Stockton-on-Tees Borough Council

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Cabinet Decision: 6th September 2012
Title of Item/Report
Independence from the Centre - A New Constitutional Settlement for Local Government
Record of the Decision
Consideration was given to a report on the launch by the Parliamentary Political and Constitutional Reform Committee and the Local Government Association, of a public discussion, looking into the merits of constitutional reform to make the role of Whitehall and Councils clearer to local residents. The proposals suggested providing decentralisation of power from Whitehall to Local Councils and codifying this arrangement in statute.

The recently enacted Localism Act gaves effect to the government's ambitions to decentralise power away from Whitehall down to local councils, communities and individuals, to allow them to act on local priorities. The Act covered a range of key policy areas including the provision for a General Power of Competence.

This was something that the LGA had long campaigned for on behalf of Local Government. This act along with initiatives such as Community Budgets, City Deals and the devolution of power to Northern Ireland, Scotland and Wales etc signals some cross party intent to give councils the freedom to be creative and entrepreneurial, acting on behalf of their communities and in their own financial interest.

Notwithstanding these shifts, it remained a fact that Local Government in this country had no standing or protection embedded in a codified constitution or document. Legally the system of local government in England could be abolished completely at any time by government, putting through a Local Government Abolition Bill. This highlighted a constitutional weakness of local government within the system of governance.

The Political and Constitutional Reform Committee along with the Local Government Association had recently been inquiring into the relationship between local and central government. This had been widely supported and evidence showed that concerns had been raised that centralisation had eroded local government autonomy, leaving people with less say over how their communities were run. Most western democracies enshrine and entrench the rights of local government in their constitutions but the UK's unwritten constitution provided no such protection for councils and councillors.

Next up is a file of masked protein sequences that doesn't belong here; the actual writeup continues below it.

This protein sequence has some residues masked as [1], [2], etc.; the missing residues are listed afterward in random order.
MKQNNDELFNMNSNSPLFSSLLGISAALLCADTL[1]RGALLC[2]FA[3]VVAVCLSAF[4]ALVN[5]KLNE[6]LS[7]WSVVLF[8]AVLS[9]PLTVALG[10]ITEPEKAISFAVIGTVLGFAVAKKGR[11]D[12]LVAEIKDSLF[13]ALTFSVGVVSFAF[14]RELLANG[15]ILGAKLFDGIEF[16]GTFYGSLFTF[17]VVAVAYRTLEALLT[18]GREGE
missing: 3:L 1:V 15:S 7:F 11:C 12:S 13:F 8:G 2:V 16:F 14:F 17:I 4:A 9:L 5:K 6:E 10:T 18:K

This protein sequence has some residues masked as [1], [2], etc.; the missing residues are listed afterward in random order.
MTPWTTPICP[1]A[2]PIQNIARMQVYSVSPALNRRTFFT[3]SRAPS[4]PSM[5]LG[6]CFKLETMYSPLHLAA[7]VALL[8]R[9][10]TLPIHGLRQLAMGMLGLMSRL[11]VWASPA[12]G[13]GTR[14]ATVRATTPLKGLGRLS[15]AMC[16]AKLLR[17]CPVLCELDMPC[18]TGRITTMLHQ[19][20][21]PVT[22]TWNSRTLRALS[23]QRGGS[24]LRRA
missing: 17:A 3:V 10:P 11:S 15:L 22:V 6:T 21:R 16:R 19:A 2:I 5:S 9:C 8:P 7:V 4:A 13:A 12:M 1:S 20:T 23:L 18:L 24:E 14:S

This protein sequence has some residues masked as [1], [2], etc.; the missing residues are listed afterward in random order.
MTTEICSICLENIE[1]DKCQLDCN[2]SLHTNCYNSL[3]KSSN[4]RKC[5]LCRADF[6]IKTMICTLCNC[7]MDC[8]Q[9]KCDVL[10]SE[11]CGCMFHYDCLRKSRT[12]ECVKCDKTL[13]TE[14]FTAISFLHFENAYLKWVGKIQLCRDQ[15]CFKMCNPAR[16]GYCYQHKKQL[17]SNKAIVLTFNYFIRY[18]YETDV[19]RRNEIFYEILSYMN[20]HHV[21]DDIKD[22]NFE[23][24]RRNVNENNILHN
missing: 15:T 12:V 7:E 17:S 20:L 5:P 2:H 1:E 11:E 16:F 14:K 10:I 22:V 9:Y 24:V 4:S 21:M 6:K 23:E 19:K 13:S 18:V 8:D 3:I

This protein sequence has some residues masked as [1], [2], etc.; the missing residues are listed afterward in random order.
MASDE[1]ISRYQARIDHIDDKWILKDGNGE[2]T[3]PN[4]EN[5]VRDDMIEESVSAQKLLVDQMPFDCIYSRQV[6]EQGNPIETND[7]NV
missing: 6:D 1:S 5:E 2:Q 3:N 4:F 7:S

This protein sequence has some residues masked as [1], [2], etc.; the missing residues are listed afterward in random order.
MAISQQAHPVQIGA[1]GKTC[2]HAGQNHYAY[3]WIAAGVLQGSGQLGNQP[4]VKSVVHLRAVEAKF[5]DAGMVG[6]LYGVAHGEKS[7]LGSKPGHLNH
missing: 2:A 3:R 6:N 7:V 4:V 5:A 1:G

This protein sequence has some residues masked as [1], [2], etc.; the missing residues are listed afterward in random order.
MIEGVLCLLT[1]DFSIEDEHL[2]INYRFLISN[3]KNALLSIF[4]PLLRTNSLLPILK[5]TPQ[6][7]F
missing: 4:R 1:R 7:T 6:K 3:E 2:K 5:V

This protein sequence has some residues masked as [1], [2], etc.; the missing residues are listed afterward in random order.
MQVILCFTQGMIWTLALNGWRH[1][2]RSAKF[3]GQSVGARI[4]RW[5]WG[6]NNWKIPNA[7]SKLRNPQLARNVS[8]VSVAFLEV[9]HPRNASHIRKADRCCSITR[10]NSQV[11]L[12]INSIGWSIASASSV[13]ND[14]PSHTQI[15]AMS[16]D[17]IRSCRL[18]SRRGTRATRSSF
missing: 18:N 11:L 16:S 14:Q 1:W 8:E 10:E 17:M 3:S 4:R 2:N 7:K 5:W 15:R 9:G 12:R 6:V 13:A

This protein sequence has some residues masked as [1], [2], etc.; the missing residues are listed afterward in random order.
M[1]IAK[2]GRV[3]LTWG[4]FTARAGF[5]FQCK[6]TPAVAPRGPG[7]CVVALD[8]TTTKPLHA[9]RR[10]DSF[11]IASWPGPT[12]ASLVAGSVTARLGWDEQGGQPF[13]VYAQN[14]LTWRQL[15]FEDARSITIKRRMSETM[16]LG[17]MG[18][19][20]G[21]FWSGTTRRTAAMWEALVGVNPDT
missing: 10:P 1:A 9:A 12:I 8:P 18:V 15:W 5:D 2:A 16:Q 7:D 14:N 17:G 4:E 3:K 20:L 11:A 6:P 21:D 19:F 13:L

To support the debate and form a basis for consultation, the Political and Constitutional Reform Committee had asked an academic witness to draft up an illustrative draft code, governing the relationship between Central and Local Government in England. This draft code was based upon 9 principles, set out by the Committee. Central and Local Government could benefit from a code that clearly set out rights and responsibilities and codifies this in statute. This code was a starting point for discussion and to further explore a new vision for the future. A summary of the draft code was detailed within the report.

Through this code Parliament recognised free and independent local councils in England, accountable to local citizens. These included unitary, district, county, metropolitan district and London borough councils who would enjoy independence in both powers and finance and be entitled to do all that was required at a local level, within the law, to secure and improve the wellbeing of their citizens and communities. Local councils would have co-equal, not subordinate, status to central government and their rights and duties would enjoy equal protection in law.

The draft code contained ten articles each detailing different aspects, agreements and provided an understanding of the code. A summary of each article was provided within the report.

The key to successfully implementing codification of inter governmental relationships was Central Governments willingness to permanently devolve political and governmental power to councils. Given this intention, any negative implications of codifications should be overcome through the creation of safeguards and by negotiation and compromise. The forging of new relationships between central and local government must go hand in hand with forging new relationships between citizens, councils and councillors. The principal of codification and the draft code, provide the basis for forging these new sets of relationships and a framework within which they could be explored.

The opportunity to move this discussion forward had the support of the Local Government Association, politicians nationally and was supported by the Council of Europe charter on Local Self-Governance, which was first agreed in 1985 and signed up to unconditionally by the UK government .

The work of the Political and Constitutional Reform Committee and the Local Government Association provided a useful and timely opportunity to thoroughly examine the relationship between central and local government. It was recommended that the authority take up the opportunity that the paper provided to influence locally, regionally and nationally the constitutional and governance arrangements going forward.


1. the report and content be noted.

2. the proposals to actively engage in the discussions going forward be supported.
Reasons for the Decision
To enable this authority to participate in discussions at a local, regional and national level to inform and influence this national debate.
Alternative Options Considered and Rejected
Declared (Cabinet Member) Conflicts of Interest
Details of any Dispensations
Date and Time by which Call In must be executed
Midnight on Friday 14 September 2012

Date of Publication: 10 September 2012

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